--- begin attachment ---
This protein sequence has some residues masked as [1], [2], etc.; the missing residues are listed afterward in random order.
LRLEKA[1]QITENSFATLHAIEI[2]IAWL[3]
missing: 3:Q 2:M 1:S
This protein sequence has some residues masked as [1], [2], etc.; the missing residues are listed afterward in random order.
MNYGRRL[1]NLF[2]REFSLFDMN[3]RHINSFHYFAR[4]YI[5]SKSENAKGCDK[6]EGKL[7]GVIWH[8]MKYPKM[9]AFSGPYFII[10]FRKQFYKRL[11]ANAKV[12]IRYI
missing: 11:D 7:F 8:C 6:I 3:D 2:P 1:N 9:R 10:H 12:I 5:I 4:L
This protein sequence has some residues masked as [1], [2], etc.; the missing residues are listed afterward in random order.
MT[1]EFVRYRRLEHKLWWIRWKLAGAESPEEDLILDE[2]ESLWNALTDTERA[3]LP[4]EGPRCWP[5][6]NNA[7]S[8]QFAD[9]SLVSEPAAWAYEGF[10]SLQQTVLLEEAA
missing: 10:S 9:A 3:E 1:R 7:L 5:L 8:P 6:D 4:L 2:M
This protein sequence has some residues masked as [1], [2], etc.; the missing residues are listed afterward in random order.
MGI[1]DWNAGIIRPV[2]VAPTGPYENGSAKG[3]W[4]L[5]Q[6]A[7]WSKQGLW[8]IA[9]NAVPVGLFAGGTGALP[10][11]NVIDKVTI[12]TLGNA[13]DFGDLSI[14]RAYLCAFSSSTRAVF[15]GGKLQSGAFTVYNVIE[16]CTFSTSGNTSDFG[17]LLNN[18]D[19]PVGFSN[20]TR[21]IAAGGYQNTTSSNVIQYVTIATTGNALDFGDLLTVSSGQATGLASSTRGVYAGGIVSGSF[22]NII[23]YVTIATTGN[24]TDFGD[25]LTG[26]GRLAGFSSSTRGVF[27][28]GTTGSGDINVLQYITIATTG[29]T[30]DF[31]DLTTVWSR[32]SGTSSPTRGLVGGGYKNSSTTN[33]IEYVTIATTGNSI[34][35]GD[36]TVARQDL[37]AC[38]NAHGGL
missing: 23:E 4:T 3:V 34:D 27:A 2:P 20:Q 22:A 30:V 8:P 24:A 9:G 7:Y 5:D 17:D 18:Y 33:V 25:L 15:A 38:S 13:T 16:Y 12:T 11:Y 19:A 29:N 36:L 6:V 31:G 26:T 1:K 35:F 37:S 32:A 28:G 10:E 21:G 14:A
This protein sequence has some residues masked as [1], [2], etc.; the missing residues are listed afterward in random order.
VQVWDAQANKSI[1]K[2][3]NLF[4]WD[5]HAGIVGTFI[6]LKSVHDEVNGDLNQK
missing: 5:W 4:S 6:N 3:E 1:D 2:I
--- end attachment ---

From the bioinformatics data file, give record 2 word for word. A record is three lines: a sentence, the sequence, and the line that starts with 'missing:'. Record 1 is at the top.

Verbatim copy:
This protein sequence has some residues masked as [1], [2], etc.; the missing residues are listed afterward in random order.
MNYGRRL[1]NLF[2]REFSLFDMN[3]RHINSFHYFAR[4]YI[5]SKSENAKGCDK[6]EGKL[7]GVIWH[8]MKYPKM[9]AFSGPYFII[10]FRKQFYKRL[11]ANAKV[12]IRYI
missing: 11:D 7:F 8:C 6:I 3:D 2:P 1:N 9:R 10:H 12:I 5:I 4:L